In the center, there is the insurance provider. This is purely a management entity which signs up the end clients and later decides whether to distribute the premium to one of the coverage funds or pay off a claim to the covered client. The most important thing is that the insurance provider gets rewarded for their service by a fixed base commission, which doesn't change regardless the resolution of the contract.

Then there are coverage funds. These are the funds which make a bid on each contract and take a risk while being rewarded by the premium. Coverage funds are bidding for each contract and simply the one with the best bid will win. More funds mean more liquid capital. Note that the insurance provider doesn't need to know who won the contract and therefore can stay objective during claims resolution. Each coverage fund is funded by investors. There might be funds funded by a single company. Others might be funded by thousands of small investors. It is up to the fund to decide that. Funds should be profitable on average.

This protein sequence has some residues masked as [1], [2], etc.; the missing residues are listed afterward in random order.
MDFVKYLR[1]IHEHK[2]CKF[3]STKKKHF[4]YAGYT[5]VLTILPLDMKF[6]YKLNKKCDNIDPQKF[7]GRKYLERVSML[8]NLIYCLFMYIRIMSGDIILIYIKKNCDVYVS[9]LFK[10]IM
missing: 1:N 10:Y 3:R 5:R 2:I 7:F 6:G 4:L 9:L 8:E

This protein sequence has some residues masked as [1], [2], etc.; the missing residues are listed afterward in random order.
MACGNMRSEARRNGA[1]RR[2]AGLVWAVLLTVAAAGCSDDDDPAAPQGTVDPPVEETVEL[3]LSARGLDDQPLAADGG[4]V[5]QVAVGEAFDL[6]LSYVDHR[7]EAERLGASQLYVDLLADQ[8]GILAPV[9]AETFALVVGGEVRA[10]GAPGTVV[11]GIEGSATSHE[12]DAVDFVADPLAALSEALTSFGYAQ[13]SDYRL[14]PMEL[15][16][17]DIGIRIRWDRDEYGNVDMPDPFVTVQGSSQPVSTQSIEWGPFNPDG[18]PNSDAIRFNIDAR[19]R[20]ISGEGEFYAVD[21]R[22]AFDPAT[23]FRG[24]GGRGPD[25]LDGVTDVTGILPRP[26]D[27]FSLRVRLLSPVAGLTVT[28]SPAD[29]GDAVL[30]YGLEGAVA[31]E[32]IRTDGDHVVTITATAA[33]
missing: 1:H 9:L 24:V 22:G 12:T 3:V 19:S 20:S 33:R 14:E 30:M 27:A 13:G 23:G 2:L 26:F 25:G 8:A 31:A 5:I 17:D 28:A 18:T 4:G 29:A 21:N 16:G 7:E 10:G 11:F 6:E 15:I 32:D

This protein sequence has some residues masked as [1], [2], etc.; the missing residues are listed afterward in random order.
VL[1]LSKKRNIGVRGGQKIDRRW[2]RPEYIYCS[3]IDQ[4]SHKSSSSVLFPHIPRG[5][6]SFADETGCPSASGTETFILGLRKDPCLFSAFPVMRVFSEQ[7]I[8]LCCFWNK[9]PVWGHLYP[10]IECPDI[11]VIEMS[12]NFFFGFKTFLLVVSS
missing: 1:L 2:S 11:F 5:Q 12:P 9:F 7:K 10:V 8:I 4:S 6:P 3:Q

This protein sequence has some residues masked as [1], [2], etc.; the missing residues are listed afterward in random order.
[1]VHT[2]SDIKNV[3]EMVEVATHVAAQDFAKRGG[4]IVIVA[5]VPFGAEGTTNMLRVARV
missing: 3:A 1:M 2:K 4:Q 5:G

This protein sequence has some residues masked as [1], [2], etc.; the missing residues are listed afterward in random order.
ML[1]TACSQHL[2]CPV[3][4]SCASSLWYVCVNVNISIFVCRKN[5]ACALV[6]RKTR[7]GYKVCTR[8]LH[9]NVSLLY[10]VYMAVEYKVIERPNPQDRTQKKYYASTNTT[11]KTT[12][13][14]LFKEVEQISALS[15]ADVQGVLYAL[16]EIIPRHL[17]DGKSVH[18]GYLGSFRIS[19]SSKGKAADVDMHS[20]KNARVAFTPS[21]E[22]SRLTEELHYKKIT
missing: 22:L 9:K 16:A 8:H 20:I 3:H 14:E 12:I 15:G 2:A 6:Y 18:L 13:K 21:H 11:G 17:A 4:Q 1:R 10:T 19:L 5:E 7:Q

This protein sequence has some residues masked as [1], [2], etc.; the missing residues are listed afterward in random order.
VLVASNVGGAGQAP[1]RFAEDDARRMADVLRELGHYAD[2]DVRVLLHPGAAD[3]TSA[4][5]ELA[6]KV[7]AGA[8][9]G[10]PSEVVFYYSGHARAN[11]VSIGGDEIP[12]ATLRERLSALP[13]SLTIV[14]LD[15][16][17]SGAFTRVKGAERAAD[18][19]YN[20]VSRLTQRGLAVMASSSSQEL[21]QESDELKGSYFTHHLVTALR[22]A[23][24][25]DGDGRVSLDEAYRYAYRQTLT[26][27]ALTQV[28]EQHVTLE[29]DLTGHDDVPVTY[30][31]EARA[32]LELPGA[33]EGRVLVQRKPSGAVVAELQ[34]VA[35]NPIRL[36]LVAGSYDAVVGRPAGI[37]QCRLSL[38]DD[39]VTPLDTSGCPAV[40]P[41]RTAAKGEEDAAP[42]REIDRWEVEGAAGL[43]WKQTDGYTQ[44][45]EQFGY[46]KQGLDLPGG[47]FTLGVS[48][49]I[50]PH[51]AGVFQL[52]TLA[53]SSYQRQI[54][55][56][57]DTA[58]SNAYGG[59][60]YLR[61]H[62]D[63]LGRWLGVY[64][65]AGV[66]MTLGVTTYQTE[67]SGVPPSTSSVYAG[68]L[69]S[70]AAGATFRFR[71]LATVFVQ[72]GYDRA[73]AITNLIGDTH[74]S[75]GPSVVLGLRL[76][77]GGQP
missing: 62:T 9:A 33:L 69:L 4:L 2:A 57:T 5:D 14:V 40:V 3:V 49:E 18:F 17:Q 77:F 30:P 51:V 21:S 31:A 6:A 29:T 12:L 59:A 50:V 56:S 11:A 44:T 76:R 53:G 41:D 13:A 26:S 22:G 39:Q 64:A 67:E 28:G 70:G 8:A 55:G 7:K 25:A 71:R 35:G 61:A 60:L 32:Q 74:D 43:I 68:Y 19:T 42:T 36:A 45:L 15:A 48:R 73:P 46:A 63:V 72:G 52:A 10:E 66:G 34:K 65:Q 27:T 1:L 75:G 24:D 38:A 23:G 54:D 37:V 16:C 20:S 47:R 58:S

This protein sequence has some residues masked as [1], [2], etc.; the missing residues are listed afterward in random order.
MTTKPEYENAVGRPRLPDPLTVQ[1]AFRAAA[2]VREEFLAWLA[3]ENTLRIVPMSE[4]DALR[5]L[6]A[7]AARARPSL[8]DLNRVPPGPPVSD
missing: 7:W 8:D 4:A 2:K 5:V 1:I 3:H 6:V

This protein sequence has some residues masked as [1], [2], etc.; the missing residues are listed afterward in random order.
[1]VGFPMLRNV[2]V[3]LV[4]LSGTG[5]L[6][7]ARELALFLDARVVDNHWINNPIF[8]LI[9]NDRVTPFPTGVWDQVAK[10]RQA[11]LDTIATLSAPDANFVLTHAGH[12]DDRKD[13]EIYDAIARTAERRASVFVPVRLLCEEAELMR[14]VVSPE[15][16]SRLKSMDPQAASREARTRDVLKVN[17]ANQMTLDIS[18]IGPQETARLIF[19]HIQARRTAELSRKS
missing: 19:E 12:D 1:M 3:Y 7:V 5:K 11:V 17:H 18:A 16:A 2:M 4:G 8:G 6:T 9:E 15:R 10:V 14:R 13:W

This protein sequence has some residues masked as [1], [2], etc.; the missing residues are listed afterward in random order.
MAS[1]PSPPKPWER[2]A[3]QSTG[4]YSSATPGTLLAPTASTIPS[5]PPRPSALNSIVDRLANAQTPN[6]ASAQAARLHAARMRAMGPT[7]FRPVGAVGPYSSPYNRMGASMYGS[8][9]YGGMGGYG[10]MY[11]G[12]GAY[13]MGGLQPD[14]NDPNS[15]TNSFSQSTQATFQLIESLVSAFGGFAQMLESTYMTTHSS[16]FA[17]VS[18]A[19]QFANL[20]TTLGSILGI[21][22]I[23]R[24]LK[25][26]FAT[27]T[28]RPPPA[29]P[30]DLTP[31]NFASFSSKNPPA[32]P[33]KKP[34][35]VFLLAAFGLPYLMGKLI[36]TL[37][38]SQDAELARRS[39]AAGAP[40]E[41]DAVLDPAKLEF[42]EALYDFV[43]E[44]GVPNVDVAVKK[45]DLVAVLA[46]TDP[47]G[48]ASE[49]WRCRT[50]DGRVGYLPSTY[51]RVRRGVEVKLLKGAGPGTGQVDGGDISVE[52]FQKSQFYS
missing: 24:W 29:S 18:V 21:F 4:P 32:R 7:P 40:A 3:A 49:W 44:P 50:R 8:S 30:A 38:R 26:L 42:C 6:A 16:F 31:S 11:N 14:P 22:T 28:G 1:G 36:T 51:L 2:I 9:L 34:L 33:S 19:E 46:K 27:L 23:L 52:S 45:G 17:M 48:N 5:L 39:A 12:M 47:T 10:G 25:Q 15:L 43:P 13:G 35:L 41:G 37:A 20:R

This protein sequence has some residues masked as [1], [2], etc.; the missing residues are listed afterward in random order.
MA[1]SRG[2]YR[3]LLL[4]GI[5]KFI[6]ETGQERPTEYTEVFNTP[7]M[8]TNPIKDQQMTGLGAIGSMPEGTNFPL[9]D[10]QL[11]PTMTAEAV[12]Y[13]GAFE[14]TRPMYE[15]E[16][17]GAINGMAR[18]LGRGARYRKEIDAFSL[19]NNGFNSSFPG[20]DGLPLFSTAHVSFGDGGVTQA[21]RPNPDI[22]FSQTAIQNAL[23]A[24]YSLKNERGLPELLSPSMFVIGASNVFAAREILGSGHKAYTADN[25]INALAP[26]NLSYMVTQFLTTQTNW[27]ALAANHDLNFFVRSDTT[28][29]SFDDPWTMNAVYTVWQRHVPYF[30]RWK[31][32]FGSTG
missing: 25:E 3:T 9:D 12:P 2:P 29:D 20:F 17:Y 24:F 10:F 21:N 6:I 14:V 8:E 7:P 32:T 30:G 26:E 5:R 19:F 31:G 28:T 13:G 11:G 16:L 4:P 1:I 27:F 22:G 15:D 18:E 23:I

Finally, there are clients, who pay the premium and expect to be covered if things go wrong.


Now let's look at how the whole system works.

Phase 1 - fund locking. To be able to provide insurance, there must be enough available capital from the very beginning. Therefore, in order to join the system, each fund is required to lock in some amount of ETH up front. The amount is based on the types and number of contracts they want to be involved in. The fund is responsible for raising the capital from investors, and insurance provider makes sure it is properly locked.